• Most mobile devices are like ones wallet-it goes everywhere with you. This was established when the first mobile phone entered the market. And the usage of the smartphone is frequent given all the services available on it. Tablet usage is accelerating as well, given their ease-of-use services offered, such as being an electronic book. This increases the chance of being stolen or lost.

Mobile cloud, fueled by the growth of mobility, has completely changed the ways in which businesses and employees can engage with their employees and customers. The ability to access information, share files, check email, and not compromise carrying out “normal” daily business operations can be attributed to the flexibility mobile cloud offers. Mobile cloud has removed the “exclusive” label from exactly “who” is able to conduct business on-the-go; from assistants to CEOs, everyone with security clearance and an equipped device can access company data in the cloud.

  • Businesses and employers are increasingly embracing all facets of an enterprise mobility strategy, especially when it comes to allowing employees to use their own devices to access data and applications. Gartner estimates that by 2017, at least half of employers will require employees to supply their own devices for work purposes. Because employees would more than likely be using the same mobile device for both their personal and business lives, it’s easy to lose sight of the importance of guarding a personal device as securely as one would if it were company-issued.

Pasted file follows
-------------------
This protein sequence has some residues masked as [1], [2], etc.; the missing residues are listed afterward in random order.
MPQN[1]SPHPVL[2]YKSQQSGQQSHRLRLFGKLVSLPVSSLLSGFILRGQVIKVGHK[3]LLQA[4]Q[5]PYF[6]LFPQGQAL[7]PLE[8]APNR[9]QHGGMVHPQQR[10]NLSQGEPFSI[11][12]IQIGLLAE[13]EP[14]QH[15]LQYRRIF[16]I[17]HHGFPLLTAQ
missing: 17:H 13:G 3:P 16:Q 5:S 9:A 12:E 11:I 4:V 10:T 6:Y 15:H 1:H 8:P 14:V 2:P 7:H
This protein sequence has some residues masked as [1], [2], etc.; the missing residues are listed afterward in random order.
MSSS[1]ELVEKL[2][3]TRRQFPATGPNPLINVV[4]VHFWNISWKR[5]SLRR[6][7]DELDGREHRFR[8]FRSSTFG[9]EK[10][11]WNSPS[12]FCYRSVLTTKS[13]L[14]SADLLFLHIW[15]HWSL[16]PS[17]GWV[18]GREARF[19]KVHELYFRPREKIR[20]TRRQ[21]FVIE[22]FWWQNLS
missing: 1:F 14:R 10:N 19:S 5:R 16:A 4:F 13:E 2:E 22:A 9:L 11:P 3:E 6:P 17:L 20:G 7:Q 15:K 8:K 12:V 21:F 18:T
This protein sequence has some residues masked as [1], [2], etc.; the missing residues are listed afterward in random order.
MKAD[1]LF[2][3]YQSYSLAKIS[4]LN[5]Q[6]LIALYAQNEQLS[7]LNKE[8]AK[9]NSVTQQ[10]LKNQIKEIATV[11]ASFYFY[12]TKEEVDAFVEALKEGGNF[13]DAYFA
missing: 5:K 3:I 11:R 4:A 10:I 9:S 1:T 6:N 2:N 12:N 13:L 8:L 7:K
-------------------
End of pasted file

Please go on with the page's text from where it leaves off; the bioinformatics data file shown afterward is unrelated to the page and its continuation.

Considerations for IT and Business Leaders

Though there is no “one-size-fits-all” policy, both BDMs and TDMs have equal stake in reducing security risks that come from the loss of mobile devices. Security policy considerations must factor in a variety of scenarios and concerns, including:

  • The loss or theft of a device by a terminated employee
  • Avoiding productivity compromises
  • Trepidation employees might have about IT or a business leader being able to access their personal apps, such as social media pages, music files, or anything else the employee feels violates their personal lives. What is your privacy policy?
  • What is the device lost policy? If lost are corporate device denied access immediately and content wiped? If personal device is used for work, do you follow the same protocol?
  • What is the financial impact for a lost or stolen device? Surely it just can’t be pure replacement. Recent research notes the average cost for a lost laptop is just over $49,000 where 80% of the cost is data breach costs. That number may change given the user and their data.

Mobility has quickly grown from a trend to an ever-evolving business model, critical for companies who wish to remain competitive. But as businesses continue to embrace mobility, they must plan to stay ahead of all potential security threats where sensitive data is concerned. The task is not impossible, and by asking critical questions about their mobility practices, assessing every fathomable security threat and working with employees, business leaders, and CXOs can mitigate these threats and ensure their sustainability in the mobile landscape.

For more information about the Future of Mobility, follow @Cisco_Mobility on Twitter and join the conversation #FutureOfMobility.